By Gerald L. Maatman, Jr.

I was privileged to present today on cutting-edge class action litigation issues at the American Conference Institute program on Employment Discrimination Litigation. Representatives of the EEOC and the plaintiffs’ class action bar were also in attendance.

In brief, I commented and analyzed a new plaintiffs’ “paradigm” we are seeing from the plaintiffs’ bar.

Class certification law is in flux, especially in the context of employment discrimination litigation. Since Wal-Mart Stores, Inc. v. Dukes, 131 S. Ct. 2541 (2011), and Comcast Corp. v. Behrend, 2013 U.S. LEXIS 2544 (U.S. Mar. 27, 2013), lower federal courts and litigants alike are confronting novel Rule 23 issues, as the plaintiffs’ bar attempts to “re-boot” and find winning certification approaches. The tides certainly seem to be turning, and employers are doing quite well in confronting and defeating these “re-booting” approaches.

BUT, an increasingly popular approach with plaintiffs’ class action lawyers is to down-scale their class claims and craft smaller, tighter cases in an effort to certify at least one issue, even if that one issue is for injunctive relief. Plaintiffs, of course, invoke McReynolds v. Merrill Lynch & Co., 672 F.3d 482 (7th Cir. 2012), perhaps the leading post-Wal-Mart ruling certifying an employment discrimination disparate impact class claim for injunctive relief under Rule 23 (c)(4).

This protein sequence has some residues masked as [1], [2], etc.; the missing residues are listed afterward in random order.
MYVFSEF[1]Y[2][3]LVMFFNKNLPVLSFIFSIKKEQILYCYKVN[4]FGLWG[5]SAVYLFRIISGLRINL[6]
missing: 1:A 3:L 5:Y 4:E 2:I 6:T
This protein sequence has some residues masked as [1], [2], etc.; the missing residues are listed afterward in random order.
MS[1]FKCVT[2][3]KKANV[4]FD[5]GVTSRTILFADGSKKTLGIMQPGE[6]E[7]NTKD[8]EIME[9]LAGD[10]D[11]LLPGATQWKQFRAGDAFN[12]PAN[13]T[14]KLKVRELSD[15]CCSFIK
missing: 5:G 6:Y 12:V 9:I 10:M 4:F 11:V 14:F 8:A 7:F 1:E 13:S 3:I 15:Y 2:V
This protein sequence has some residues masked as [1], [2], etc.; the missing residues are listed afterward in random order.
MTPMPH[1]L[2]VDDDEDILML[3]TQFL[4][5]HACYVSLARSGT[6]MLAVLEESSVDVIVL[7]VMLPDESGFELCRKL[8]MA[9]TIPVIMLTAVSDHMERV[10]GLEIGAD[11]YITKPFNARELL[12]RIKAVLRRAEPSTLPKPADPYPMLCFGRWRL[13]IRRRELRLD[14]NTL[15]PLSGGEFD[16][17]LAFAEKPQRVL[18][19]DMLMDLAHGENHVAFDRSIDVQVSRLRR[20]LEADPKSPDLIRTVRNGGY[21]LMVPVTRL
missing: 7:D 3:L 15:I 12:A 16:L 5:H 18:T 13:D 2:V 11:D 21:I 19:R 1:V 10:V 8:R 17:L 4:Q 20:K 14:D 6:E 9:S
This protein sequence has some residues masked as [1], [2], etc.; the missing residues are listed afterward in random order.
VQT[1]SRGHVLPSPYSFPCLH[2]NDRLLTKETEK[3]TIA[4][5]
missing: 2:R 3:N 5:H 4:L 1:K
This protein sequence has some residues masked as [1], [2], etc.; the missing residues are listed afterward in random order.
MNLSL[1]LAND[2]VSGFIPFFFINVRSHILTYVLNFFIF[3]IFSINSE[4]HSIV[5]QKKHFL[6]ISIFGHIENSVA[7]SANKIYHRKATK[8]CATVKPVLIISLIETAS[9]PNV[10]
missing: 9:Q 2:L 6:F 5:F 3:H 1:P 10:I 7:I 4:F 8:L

Yet, the iron fist in the silk glove so to speak is the quest for attorneys’ fees and a large pay-out. Plaintiffs angle to certify something – even one issue – and then posit a settlement demand that details a parade of horribles for the employer to defend – a tangent on the “pay us or else…” theory. While under Comcast, a stage II damages proceeding is not apt to be certified, plaintiffs then cite Teamsters v. United States, 431 U.S. 324 (1977), for the notion that individual class members (after a stage I liability finding) are entitled to a presumption that that were discriminated and their individual damages can be heard in mini-trials per Teamsters. They then argue that the mere transaction costs will bury the employer – fees and costs for each hearing; the time spent by company witnesses in preparing and testifying at each mini-hearing; the additional attorneys’ fees plaintiffs’ counsel will earn for each successful hearing; and on and on. They even go so far as to say “we can win this war of attrition” by hiring contract attorneys to do all the preparation work.

The soft under-belly of plaintiffs’ argument is how many actual, living and breathing class members will show up in the courtroom for their stage II hearing. Plaintiffs, for example, will argue there are x-thousands of alleged victim class members, but how many will travel to the court, prepare, and testify is speculation. Maybe some, perhaps a significant number, but nowhere near the size of the class.

This new paradigm is in its embryonic stage. The plaintiffs’ class action bar is refining and re-booting all the time. Defense strategies have to adjust, as the high stakes world of employment discrimination litigation shows no signs of going away.